LONDON (Reuters) - Retail billionaire Philip Green, one of Britain's most prominent businessmen, was named in parliament on Thursday as having taken legal action to try to prevent publication of allegations of sexual harassment against him.
The Telegraph newspaper said on Wednesday that a leading businessmen had been granted an injunction by a British judge preventing it from identifying him and publishing details of alleged sexual harassment and racial abuse of staff.
In a statement, Green denied having broken the law and said his businesses fully investigated employee grievances.
"To the extent that it is suggested that I have been guilty of unlawful sexual or racist behaviour, I categorically and wholly deny these allegations," he said in a statement issued by a media representative.
The case has been cast in the British media as an example of powerful men using money and lawyers to cover up allegations of sexual harassment.
Labour politician Peter Hain used a speech in the upper house of the British parliament, the House of Lords, to name Green. Under Britain's system of parliamentary privilege, members can speak freely and their comments can be reported by the media.
"I feel it's my duty under parliamentary privilege to name Philip Green as the individual in question," Hain said.
"The media have been subject to an injunction preventing publication of full details of a story which is clearly in the public interest."
In his statement, Green said his Arcadia group, which owns TopShop, sometimes reached confidential legal settlements in response to employees' formal complaints, in common with other large businesses.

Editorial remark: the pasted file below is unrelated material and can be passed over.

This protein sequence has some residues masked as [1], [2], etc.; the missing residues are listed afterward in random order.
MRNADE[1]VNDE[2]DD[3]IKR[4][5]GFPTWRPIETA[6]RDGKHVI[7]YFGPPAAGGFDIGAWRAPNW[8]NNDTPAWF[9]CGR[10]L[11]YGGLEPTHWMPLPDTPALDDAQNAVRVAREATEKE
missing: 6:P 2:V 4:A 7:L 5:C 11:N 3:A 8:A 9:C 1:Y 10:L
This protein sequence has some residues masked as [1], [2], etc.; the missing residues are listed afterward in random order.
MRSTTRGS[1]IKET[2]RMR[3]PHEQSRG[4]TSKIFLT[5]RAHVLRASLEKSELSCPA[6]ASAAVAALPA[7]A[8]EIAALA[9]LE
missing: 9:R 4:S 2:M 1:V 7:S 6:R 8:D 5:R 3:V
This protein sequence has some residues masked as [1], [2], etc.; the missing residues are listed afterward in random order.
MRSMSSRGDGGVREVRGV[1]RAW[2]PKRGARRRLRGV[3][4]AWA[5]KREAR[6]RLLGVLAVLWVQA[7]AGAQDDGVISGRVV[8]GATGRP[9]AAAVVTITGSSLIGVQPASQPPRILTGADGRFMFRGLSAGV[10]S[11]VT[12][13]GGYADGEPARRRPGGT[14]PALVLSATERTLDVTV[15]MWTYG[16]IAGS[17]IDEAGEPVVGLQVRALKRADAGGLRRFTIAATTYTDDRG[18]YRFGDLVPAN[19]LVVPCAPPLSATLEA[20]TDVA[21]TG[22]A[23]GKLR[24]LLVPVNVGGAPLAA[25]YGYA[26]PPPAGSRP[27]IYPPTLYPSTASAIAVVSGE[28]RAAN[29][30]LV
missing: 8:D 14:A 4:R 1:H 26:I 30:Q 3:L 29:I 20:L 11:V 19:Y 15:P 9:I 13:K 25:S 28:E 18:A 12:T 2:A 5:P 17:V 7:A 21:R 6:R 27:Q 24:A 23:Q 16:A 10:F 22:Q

"These are settled with the agreement of all parties and their legal advisers. These settlements are confidential so I cannot comment further on them," he said.
The Telegraph had described the case as "the British #MeToo scandal which cannot be revealed."
The #MeToo movement began in the United States last year in response to accusations of sexual harassment and abuse by powerful men in the entertainment industry including film producer Harvey Weinstein.
Green, 66, became one of the Britain's best known retailers when he bought department store group BHS in 2000 and TopShop owner Arcadia in 2002.
The entrepreneur, once known as 'king of the high street' was knighted by Queen Elizabeth. But his reputation was damaged by the collapse of BHS after he sold the chain for 1 pound in 2015 to a businessman who had formerly been declared bankrupt.
Lawmakers blamed Green for the chain's demise and said it raised questions about gaps in company law and pension regulation. In a report to parliament in July 2016, they called the collapse "the unacceptable face of capitalism".
Green called the report "the predetermined and inaccurate output of a biased and unfair process" and said the sale had been made in good faith.
(Reporting by Guy Faulconbridge, Editing by Nick Tattersall, William Maclean)